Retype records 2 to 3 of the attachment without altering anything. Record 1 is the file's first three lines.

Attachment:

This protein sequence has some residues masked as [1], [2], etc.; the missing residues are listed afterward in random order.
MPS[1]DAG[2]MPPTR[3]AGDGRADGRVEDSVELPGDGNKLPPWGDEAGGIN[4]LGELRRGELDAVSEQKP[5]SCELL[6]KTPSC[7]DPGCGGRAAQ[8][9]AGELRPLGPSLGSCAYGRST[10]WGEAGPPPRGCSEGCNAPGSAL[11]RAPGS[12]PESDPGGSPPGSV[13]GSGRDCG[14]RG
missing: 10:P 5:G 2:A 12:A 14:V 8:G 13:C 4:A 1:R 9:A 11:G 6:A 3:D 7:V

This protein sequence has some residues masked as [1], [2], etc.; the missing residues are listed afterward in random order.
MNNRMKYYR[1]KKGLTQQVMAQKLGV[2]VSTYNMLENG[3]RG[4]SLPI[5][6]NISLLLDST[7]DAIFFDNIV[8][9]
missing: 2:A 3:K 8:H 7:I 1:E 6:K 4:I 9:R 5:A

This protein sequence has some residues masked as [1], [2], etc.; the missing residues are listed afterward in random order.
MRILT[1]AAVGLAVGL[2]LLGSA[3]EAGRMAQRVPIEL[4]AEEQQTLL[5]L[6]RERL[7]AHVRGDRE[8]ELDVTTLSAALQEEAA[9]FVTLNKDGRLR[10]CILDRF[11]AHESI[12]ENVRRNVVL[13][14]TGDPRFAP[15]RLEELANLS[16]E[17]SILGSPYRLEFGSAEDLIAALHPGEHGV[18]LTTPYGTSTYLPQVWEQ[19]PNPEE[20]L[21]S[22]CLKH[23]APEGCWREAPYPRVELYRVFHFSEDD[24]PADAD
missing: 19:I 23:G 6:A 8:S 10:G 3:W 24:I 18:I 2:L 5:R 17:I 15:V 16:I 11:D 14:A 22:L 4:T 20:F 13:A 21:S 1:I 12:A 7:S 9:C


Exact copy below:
This protein sequence has some residues masked as [1], [2], etc.; the missing residues are listed afterward in random order.
MNNRMKYYR[1]KKGLTQQVMAQKLGV[2]VSTYNMLENG[3]RG[4]SLPI[5][6]NISLLLDST[7]DAIFFDNIV[8][9]
missing: 2:A 3:K 8:H 7:I 1:E 6:K 4:I 9:R 5:A

This protein sequence has some residues masked as [1], [2], etc.; the missing residues are listed afterward in random order.
MRILT[1]AAVGLAVGL[2]LLGSA[3]EAGRMAQRVPIEL[4]AEEQQTLL[5]L[6]RERL[7]AHVRGDRE[8]ELDVTTLSAALQEEAA[9]FVTLNKDGRLR[10]CILDRF[11]AHESI[12]ENVRRNVVL[13][14]TGDPRFAP[15]RLEELANLS[16]E[17]SILGSPYRLEFGSAEDLIAALHPGEHGV[18]LTTPYGTSTYLPQVWEQ[19]PNPEE[20]L[21]S[22]CLKH[23]APEGCWREAPYPRVELYRVFHFSEDD[24]PADAD
missing: 19:I 23:G 6:A 8:S 10:G 3:W 24:I 18:I 2:L 5:R 17:I 15:V 16:I 11:D 14:A 22:L 4:T 20:F 13:A 21:S 1:I 12:A 7:S 9:C